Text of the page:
Mason Environmentalist Sees Cicada Emergence as a Learning Opportunity

Posted: May 1, 2013 at 1:10 pm, Last Updated: May 2, 2013 at 7:09 am

Print Friendly

By Tara Laskowski

by borazivkovic from Flickr Creative Commons

After 17 years underground, this kind of  cicada will soon be everywhere. Photo by borazivkovic from Flickr Community Commons

Do not be alarmed in a few weeks when Mason’s campuses are suddenly overrun by visitors — and we aren’t talking about graduates and their families.

The next periodical cicadas, Brood II, will be emerging after 17 years underground, and they will make their presence known. A different species has a 13-year cycle but will not emerge this year.

For Thomas Lovejoy, University Professor in Environmental Science and Policy, this emergence is exciting because it offers a learning opportunity.

These cicadas are one of a very few species with a life cycle that is a large prime number, Lovejoy explains. “They do this so that their predators cannot build up. They come out in very large numbers at very odd times, and their predators cannot make a dent.”

Brood II will emerge in mid to late May in the Carolinas, the Washington, D.C., area and other parts of the northeastern United States.  With transparent, glistening wings and deep red eyes, the cicadas may look like something from a 1950s creature feature, but the bugs are essentially harmless. The worst they will do is make a lot of noise with a loud, annoying buzz that is used to attract mates.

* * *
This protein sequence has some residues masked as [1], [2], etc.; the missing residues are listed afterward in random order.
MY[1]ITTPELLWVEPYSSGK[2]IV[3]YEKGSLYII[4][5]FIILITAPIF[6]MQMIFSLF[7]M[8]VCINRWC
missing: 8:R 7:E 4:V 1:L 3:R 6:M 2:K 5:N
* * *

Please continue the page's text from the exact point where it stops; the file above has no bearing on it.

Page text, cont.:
“It’s a fascinating process really,” Lovejoy says. “You might feel like you’ve run into a science fiction movie, but really it’s just nature showing all its diversity.”

The cicadas have only a few weeks above ground, where they mate and then lay eggs on the tips of branches of trees. The larvae develop there, and by midsummer they drop down and burrow underground where they will attach themselves to a tree root and live there for 17 years.

In midsummer, some trees may look like they had a light pruning, but that’s about as destructive as cicadas get. “They don’t bite, they don’t sting, and they won’t ruin your trees,” Lovejoy says.

And although cicadas might be a treat to eat in the Orient, Lovejoy wouldn’t recommend them for a meal. “Maybe with a lot of ketchup?” he jokes.

Write to Robin Herron at rherron@gmu.edu

Construction Updates

Leave a Comment